Discharge of water through pumping is a result of conversion of electric **horsepower **via mechanical horsepower to water horsepower. Entire mechanism acts in a manner that electric motor takes electrical energy and convert it into mechanical energy, then the pump turns mechanical energy into **hydraulics** energy.

The electrical energy is measured in **motor horsepower (MHp)**, similarly mechanical energy is measured in **brake horsepower (BHp)** and the **hydraulics** energy is taken as **water horsepower (WHp).**

**Horsepower** is the amount of energy for lifting a particular weight in air to a specified distance in a particular time period. One horsepower is the amount of energy to produce 33000 lbs-ft of work per minute (33000 lbs-ft / minute). That means one horsepower lifts the weight of 33000 lbs to one feet distance in a minute, or lift 1 pound weight to 33000 feet distance in a minute.

When a pump is installed to lift and discharge water, its performance is measured in flow (gallons per minute) and pressure (feet of head). That means pump lift gallon of water and discharge at certain distance in feet in certain time period denoted in minutes.

If we multiply them with each other the resultant will be gallon - feet per minute. As we know gallon of water weighs 8.34 pounds, thus if we convert the gallon in pound (8.34 x gallons = pounds of water) , the resultant unit will be lbs - ft (of water) per minute analogous to unit of **horsepower**. Let's convert it into water horsepower by dividing by 33000 lbs - ft / minute per Hp.

.

WHP= (8.34 x GPM x Feet)/HP

WHP= (8.34 x GPM x Feet)/(33000 lb-ft ⁄ minute)

WHP= (GPM x Feet)/3960

When the desired water horsepower are known, brake horsepower for required pump are calculated.

Brake horsepower is an amount of energy required to go into pump to produce required WHp. Taking account of friction and heat that develops in pumps during running, it is understood that pump efficiency must be affected and energy 'IN' would be needed more than energy 'OUT'. It means if pump is 80% efficient, it requires 25 BHp to generate 20 WHp as given below.

decimal equivalent of 80% is 0.80

BHp = WHp / Pump Efficiency

BHp = WHp / 0.80

if WHp is known to be 20

BHp = 20 /0.80

BHp = 25

When desired BHp are known, motor horsepower for motor can be calculated.

Similarly motor horsepower is the amount of energy that must go into motor to produce required BHp. Friction and heat in motor while running loses its efficiency thus energy required to go into motor must be more than the energy goes out to produce BHp. If motor is 90% efficient, it requires 27.77 MHp to generate 25 BHp as given below.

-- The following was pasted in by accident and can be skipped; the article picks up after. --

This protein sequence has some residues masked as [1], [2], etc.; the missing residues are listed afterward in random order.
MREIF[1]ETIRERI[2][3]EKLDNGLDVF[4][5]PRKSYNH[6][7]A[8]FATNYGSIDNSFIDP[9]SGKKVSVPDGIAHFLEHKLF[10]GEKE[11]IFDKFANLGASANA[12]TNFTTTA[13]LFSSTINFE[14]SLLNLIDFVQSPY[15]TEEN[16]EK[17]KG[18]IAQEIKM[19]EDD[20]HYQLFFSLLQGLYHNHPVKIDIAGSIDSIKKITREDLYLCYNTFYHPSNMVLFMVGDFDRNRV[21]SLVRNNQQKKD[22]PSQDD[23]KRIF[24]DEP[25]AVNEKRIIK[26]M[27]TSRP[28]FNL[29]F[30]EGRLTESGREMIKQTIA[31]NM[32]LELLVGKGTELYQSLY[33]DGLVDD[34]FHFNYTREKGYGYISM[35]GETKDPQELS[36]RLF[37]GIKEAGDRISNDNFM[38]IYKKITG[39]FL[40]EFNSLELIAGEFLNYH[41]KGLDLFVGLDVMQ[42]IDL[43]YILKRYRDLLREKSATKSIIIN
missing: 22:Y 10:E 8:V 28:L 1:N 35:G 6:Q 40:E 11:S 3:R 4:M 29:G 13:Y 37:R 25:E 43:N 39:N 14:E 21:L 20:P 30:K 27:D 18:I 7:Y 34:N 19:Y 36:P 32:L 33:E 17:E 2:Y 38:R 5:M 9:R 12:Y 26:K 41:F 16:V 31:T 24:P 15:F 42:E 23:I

decimal equivalent of 90% is 0.90

MHp = BHp / Motor Efficiency

or

MHp = WHp / (Motor Eff. x Pump Eff.)

If BHp is known to be 25

MHp = 25 / 0.90

MHp = 27.77

Thus the pump of 25 BHp and the motor of 27.77 say 28 MHp delivers 20 WHp of water.

Motor Horsepower can be converted into Kilowatts by multiplying MHp by 0.746 as 0.746 Kilowatts is equal to HP.

Similarly Kilowatt-hours are calculated by multiplying Kilowatts by run time in hour.

To understand entire phenomenon of calculations practically, go through this example and you will easily understand the entire mechanism and calculation.

**Example: Pump data is given as **

**Negative Suction Head = 6 Feet**

**Discharge Head = 110 feet**

**Friction Loss = 19 feet**

**Flow = 700 GPM**

**Motor Efficiency = 95%**

**Pump Efficiency = 85%**

**Solution:**

Static Head = Negative Suction Head + Discharge Head

= 6 + 110

= 116 ft

Total Dynamic Head = Negative Suction Head + Discharge Head + Friction Loss

= 6 + 110 + 19

= 135 ft

Water Horsepower that pump delivers

WHp = (GPM x Feet) / 3960

WHp = (700 x 135) / 3960

Water Horsepower = 23.86 say 24 WHp

Brake Horsepower = WHp / Pump Efficiency

Pump Efficiency = 85% = 0.85

Brake Horsepower = 24 / 0.85

Brake Horsepower = 28.23 say 28 BHp

Motor Horsepower = BHp / Motor Efficiency

Motor Efficiency = 95% = 0.95

Motor Horsepower = 28 / 0.95

Motor Horsepower = 29.47 say 30 MHp

Kilowatts of electricity that motor of 30 MHp requires

MHp x 0.746 Kw/Hp

30 x 0.746 = 22.38 say 22 Kw

If the pump runs 16 hours a day and the rates of electricity are $0.08 / Kw - hour. How much does it cost to run a pump for a month?

Kw - hour per day = 22 x 16 = 352

Cost per day = 352 x 0.08 = $28.16 / day

Cost for month = 28.16 x 30 = $844.8 / month

To my understanding it is known to all water operators (who work in water supply and waste water pumping plants), that how a pumping of water takes place. Even though i mean to describe it in simple manner so that it is cleared to all who feel some difficulty in understanding it.

I hope whole concept of conversion of energy from motor **horsepower** to water horsepower **(hydraulics)** is simplified in this piece of writing.

Also see Water treatment dosage calculations

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